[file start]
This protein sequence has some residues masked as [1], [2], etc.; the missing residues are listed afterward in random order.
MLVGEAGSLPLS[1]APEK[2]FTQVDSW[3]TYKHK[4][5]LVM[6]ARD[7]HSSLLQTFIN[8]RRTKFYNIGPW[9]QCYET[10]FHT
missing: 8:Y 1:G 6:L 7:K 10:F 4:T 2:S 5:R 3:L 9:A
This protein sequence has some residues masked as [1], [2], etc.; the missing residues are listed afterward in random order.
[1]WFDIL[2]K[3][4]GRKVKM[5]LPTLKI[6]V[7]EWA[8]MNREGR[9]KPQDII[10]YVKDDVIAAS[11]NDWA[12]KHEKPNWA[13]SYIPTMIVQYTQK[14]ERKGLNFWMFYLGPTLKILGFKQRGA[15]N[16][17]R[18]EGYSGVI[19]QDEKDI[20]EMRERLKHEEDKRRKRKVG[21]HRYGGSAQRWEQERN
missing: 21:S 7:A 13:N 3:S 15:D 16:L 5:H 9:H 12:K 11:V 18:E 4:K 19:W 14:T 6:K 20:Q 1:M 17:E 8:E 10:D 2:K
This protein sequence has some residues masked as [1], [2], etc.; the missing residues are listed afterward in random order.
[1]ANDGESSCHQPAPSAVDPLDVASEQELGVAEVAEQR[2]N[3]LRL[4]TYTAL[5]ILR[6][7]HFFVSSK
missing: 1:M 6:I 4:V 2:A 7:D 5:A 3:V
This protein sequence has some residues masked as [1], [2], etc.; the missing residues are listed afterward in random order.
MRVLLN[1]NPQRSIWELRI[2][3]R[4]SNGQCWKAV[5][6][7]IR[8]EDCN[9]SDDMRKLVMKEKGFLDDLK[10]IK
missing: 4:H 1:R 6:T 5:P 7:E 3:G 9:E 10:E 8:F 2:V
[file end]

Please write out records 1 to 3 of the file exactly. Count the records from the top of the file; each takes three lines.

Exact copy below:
This protein sequence has some residues masked as [1], [2], etc.; the missing residues are listed afterward in random order.
MLVGEAGSLPLS[1]APEK[2]FTQVDSW[3]TYKHK[4][5]LVM[6]ARD[7]HSSLLQTFIN[8]RRTKFYNIGPW[9]QCYET[10]FHT
missing: 8:Y 1:G 6:L 7:K 10:F 4:T 2:S 5:R 3:L 9:A
This protein sequence has some residues masked as [1], [2], etc.; the missing residues are listed afterward in random order.
[1]WFDIL[2]K[3][4]GRKVKM[5]LPTLKI[6]V[7]EWA[8]MNREGR[9]KPQDII[10]YVKDDVIAAS[11]NDWA[12]KHEKPNWA[13]SYIPTMIVQYTQK[14]ERKGLNFWMFYLGPTLKILGFKQRGA[15]N[16][17]R[18]EGYSGVI[19]QDEKDI[20]EMRERLKHEEDKRRKRKVG[21]HRYGGSAQRWEQERN
missing: 21:S 7:A 13:N 3:S 15:D 16:L 5:H 9:H 12:K 11:V 18:E 4:K 19:W 14:T 6:K 20:Q 1:M 17:E 8:E 10:D 2:K
This protein sequence has some residues masked as [1], [2], etc.; the missing residues are listed afterward in random order.
[1]ANDGESSCHQPAPSAVDPLDVASEQELGVAEVAEQR[2]N[3]LRL[4]TYTAL[5]ILR[6][7]HFFVSSK
missing: 1:M 6:I 4:V 2:A 7:D 5:A 3:V